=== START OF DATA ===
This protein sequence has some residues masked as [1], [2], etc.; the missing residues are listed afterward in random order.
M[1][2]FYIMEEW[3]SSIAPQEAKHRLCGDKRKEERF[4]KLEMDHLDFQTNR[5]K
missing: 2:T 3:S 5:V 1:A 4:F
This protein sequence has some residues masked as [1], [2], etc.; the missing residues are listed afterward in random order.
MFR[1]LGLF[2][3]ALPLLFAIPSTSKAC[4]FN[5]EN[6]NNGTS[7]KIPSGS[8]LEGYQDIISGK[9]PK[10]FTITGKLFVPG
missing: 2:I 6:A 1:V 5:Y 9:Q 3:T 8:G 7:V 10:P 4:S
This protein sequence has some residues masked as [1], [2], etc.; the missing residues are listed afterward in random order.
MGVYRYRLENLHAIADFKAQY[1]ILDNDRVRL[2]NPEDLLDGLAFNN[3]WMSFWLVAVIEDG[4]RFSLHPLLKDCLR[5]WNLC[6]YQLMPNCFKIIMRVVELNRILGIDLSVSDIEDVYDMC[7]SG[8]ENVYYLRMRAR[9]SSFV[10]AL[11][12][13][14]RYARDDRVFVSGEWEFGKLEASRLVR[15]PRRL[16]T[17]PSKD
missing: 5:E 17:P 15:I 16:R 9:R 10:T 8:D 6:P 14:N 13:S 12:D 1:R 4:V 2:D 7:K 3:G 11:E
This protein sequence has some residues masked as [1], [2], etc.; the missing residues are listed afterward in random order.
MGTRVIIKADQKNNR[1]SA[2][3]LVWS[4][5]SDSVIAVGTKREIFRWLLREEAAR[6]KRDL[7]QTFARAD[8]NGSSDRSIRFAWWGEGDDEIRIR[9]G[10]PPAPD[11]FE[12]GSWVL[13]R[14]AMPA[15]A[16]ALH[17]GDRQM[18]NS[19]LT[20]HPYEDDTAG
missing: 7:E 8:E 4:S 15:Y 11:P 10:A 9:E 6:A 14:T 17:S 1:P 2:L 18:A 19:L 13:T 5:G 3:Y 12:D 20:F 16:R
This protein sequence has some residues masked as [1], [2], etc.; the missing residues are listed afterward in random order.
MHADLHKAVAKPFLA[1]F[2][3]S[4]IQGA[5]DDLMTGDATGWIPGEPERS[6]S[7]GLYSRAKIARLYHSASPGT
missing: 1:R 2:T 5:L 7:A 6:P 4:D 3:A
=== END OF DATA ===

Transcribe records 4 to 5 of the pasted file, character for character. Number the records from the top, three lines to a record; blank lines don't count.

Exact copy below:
This protein sequence has some residues masked as [1], [2], etc.; the missing residues are listed afterward in random order.
MGTRVIIKADQKNNR[1]SA[2][3]LVWS[4][5]SDSVIAVGTKREIFRWLLREEAAR[6]KRDL[7]QTFARAD[8]NGSSDRSIRFAWWGEGDDEIRIR[9]G[10]PPAPD[11]FE[12]GSWVL[13]R[14]AMPA[15]A[16]ALH[17]GDRQM[18]NS[19]LT[20]HPYEDDTAG
missing: 7:E 8:E 4:S 15:Y 11:P 10:A 9:E 6:A 14:T 17:S 1:P 2:L 18:A 19:L 13:T 5:G 3:Y 12:D 20:F 16:R
This protein sequence has some residues masked as [1], [2], etc.; the missing residues are listed afterward in random order.
MHADLHKAVAKPFLA[1]F[2][3]S[4]IQGA[5]DDLMTGDATGWIPGEPERS[6]S[7]GLYSRAKIARLYHSASPGT
missing: 1:R 2:T 5:L 7:A 6:P 4:D 3:A